Feature-length documentary film featuring real-life letters written by American soldiers, sailors, airmen, and Marines during the Vietnam War to their families and friends back home. ... See full summary »
J. Kenneth Campbell
A newly arrived governor finds his province under the control of the corrupt Colonel Huerta. To avoid assassination by Huerta, he pretends to be weak and indecisive so Huerta will believe ... See full summary »
After serving together in the French Foreign Legion, a mercenary and a doctor leave the service and go their separate ways. Later, they are reunited by a coincidence. The doctor has made a ... See full summary »
Doctors at a rejuvenation clinic discover a formula that will prevent aging. However, it involves harvesting the blood and body parts of young men, a process that the doctors aren't particularly averse to.
Corey is a cool, aristocratic thief, released from prison on the same day that Vogel, a murderer, escapes from the custody of the patient Mattei, a cat-loving police superintendent. Corey ... See full summary »
Paris, 1942. Robert Klein cannot find any fault with the state of affairs in German-occupied France. He has a well-furnished flat, a mistress, and business is booming. Jews facing ... See full summary »
Not one of my favorite Godard films - this 1990 entry, Novelle vague (New Wave, so to speak). While there were things about the film that left me un-fulfilled after repeat viewings, I probably can't recommend the film to someone who might, by the luck of the invisible film-geek Gods, find the tape in the video-store and only will watch it once. By the time I had my third viewing of this (the first two times I just couldn't get through to the end, maybe too tired, maybe just not in the mood for so much Godard going on), I respected it a little more than on my first viewing, though that's giving it some more credit than it should. Bottom line, folks, this is a hard-core, un-abashed art-film, where symbolism is turned up to eleven on the intellectual amp, images are put forth that do hold interest (and when I say that I mean sporadically) in the poetic, love nature over the man-made structure sense, and of course Alain Delon and Domiziana Giordano as the lead couple. Although Giordano is given some emotions to work with (and her start to the film, in which she accidentally runs over a hitchhiker on the road, should kick off something more interesting than it does), Delon mostly walks around with the same face, looking dour and un-happy until midway through the film, which I won't spoil. To put it another way, it makes his performance as the ultra low-key killer in Le Samourai look like Robert De Niro in Goodfellas.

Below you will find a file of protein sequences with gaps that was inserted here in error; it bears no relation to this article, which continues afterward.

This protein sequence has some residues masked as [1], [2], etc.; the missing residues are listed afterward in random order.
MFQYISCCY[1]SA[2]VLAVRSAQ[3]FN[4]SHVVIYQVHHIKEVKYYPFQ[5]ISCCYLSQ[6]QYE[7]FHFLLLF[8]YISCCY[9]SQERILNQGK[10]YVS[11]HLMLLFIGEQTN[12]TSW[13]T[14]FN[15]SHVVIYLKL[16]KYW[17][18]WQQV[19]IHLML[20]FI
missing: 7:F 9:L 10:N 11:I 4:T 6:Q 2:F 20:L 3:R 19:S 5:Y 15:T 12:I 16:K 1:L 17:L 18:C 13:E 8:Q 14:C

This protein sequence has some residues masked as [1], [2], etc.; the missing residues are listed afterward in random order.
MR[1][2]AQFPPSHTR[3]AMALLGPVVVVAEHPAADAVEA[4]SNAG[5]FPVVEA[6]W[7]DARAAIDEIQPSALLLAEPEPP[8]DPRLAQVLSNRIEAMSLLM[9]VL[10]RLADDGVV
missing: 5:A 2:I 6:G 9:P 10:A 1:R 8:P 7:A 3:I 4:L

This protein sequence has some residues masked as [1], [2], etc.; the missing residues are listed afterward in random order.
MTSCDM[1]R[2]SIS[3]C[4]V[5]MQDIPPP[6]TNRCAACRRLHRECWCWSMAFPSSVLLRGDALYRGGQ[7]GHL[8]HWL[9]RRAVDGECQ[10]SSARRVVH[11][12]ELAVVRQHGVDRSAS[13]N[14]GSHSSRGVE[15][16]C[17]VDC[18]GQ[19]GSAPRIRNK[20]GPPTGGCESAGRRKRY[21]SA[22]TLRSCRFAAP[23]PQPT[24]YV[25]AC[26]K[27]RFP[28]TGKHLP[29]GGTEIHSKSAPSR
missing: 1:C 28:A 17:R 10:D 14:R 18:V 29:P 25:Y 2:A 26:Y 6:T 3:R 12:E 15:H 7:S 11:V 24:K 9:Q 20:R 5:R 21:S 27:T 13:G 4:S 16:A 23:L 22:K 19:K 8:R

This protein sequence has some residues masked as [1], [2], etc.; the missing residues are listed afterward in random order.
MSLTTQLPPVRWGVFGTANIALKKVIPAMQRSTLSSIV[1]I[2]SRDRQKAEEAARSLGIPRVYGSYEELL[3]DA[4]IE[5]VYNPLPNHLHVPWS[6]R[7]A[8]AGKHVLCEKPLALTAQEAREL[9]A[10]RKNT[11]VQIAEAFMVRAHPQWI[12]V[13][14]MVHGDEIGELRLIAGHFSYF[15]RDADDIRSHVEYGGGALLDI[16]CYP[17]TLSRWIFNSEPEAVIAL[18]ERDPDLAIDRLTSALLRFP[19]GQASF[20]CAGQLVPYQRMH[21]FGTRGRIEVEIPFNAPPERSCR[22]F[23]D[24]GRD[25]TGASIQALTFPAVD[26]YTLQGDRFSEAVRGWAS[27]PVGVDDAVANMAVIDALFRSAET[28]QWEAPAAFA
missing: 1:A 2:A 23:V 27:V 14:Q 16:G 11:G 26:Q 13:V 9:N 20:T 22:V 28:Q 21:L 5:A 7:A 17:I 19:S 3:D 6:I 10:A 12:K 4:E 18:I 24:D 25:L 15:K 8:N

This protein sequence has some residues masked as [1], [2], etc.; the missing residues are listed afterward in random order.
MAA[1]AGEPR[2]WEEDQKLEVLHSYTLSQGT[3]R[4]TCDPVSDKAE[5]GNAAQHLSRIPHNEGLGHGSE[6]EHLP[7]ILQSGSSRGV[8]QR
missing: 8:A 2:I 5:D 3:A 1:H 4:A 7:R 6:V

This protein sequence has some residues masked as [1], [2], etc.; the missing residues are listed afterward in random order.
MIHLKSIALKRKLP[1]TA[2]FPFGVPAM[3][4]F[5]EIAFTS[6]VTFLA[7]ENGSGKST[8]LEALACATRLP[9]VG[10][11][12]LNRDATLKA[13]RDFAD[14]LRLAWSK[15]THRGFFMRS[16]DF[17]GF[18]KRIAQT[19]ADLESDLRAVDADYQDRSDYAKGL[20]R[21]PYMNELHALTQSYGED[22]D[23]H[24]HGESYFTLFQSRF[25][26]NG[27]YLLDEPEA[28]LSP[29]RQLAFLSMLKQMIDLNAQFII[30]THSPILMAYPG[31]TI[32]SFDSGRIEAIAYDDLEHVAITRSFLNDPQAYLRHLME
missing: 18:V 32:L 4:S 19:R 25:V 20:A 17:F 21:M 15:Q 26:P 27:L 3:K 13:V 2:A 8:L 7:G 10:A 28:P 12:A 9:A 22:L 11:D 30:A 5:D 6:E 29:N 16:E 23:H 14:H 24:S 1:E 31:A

To say that the film has no coherent plot is a give-away. If you're looking for the kinds of stories that kept Godard's new-wave films of the 60's, which were interspersed here and there with the philosophy and poetry he over-loads here, may be disappointed. In fact, the film almost achieves an ironic success in making the film far from the real purpose of the new-wave to start with. Godard gives us characters in this film, but some are left on the screen so briefly it's hard to comprehend what they're talking about. Some of the stuff on the corporations are interesting, as well are a few pivotal scenes to what story there is, but then it's gets downplayed by the mainly pretentious attitude. Maybe my biggest problem with the film is that Godard seems to be backing a viewer, not just myself but any particular viewer who'd seek this film out, into a corner- a part of me feels guilty for thinking a lot of the film just wasn't good because there was some good to it. The editing by Godard himself had a rhythm to it I kinda dug, the cinematography kept the colors vivid, and the choices in music were the typical, free-fancy Godard we know from the 60's.
But in all, and perhaps I can't put my finger on it, Novelle vague is just not my cup of tea. Maybe someday some hip, cool movie professor will give me another perspective on what I'm missing.
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